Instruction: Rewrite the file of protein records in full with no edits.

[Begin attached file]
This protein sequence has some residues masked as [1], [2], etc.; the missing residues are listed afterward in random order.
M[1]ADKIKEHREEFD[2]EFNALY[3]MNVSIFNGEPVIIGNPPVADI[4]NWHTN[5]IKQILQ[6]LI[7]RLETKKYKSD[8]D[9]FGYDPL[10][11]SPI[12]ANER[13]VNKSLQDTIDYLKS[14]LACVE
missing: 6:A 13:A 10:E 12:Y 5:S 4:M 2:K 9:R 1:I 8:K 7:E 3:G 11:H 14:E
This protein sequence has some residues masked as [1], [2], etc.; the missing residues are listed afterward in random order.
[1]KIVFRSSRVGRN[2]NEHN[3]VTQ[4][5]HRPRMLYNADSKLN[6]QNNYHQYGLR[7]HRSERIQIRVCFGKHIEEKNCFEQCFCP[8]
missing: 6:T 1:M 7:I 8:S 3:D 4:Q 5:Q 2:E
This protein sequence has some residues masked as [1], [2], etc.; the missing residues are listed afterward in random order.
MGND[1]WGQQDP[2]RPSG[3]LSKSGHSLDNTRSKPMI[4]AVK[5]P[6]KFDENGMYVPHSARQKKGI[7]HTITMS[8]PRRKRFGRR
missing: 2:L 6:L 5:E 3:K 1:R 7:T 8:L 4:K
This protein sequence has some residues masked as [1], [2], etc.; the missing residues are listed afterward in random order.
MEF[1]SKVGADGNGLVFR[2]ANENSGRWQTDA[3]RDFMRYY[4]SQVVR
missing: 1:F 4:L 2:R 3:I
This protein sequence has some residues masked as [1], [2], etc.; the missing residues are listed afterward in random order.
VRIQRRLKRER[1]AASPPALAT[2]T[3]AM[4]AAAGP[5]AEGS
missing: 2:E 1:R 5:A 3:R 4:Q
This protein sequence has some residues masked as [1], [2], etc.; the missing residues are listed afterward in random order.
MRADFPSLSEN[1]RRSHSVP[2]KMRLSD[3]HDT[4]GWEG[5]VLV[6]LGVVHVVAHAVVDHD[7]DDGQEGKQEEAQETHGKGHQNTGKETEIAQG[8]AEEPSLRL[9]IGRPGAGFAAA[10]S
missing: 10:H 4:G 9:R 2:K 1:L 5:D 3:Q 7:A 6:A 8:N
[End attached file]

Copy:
This protein sequence has some residues masked as [1], [2], etc.; the missing residues are listed afterward in random order.
M[1]ADKIKEHREEFD[2]EFNALY[3]MNVSIFNGEPVIIGNPPVADI[4]NWHTN[5]IKQILQ[6]LI[7]RLETKKYKSD[8]D[9]FGYDPL[10][11]SPI[12]ANER[13]VNKSLQDTIDYLKS[14]LACVE
missing: 6:A 13:A 10:E 12:Y 5:S 4:M 2:K 9:R 1:I 8:K 7:E 3:G 11:H 14:E
This protein sequence has some residues masked as [1], [2], etc.; the missing residues are listed afterward in random order.
[1]KIVFRSSRVGRN[2]NEHN[3]VTQ[4][5]HRPRMLYNADSKLN[6]QNNYHQYGLR[7]HRSERIQIRVCFGKHIEEKNCFEQCFCP[8]
missing: 6:T 1:M 7:I 8:S 3:D 4:Q 5:Q 2:E
This protein sequence has some residues masked as [1], [2], etc.; the missing residues are listed afterward in random order.
MGND[1]WGQQDP[2]RPSG[3]LSKSGHSLDNTRSKPMI[4]AVK[5]P[6]KFDENGMYVPHSARQKKGI[7]HTITMS[8]PRRKRFGRR
missing: 2:L 6:L 5:E 3:K 1:R 7:T 8:L 4:K
This protein sequence has some residues masked as [1], [2], etc.; the missing residues are listed afterward in random order.
MEF[1]SKVGADGNGLVFR[2]ANENSGRWQTDA[3]RDFMRYY[4]SQVVR
missing: 1:F 4:L 2:R 3:I
This protein sequence has some residues masked as [1], [2], etc.; the missing residues are listed afterward in random order.
VRIQRRLKRER[1]AASPPALAT[2]T[3]AM[4]AAAGP[5]AEGS
missing: 2:E 1:R 5:A 3:R 4:Q
This protein sequence has some residues masked as [1], [2], etc.; the missing residues are listed afterward in random order.
MRADFPSLSEN[1]RRSHSVP[2]KMRLSD[3]HDT[4]GWEG[5]VLV[6]LGVVHVVAHAVVDHD[7]DDGQEGKQEEAQETHGKGHQNTGKETEIAQG[8]AEEPSLRL[9]IGRPGAGFAAA[10]S
missing: 10:H 4:G 9:R 2:K 1:L 5:D 3:Q 7:A 6:A 8:N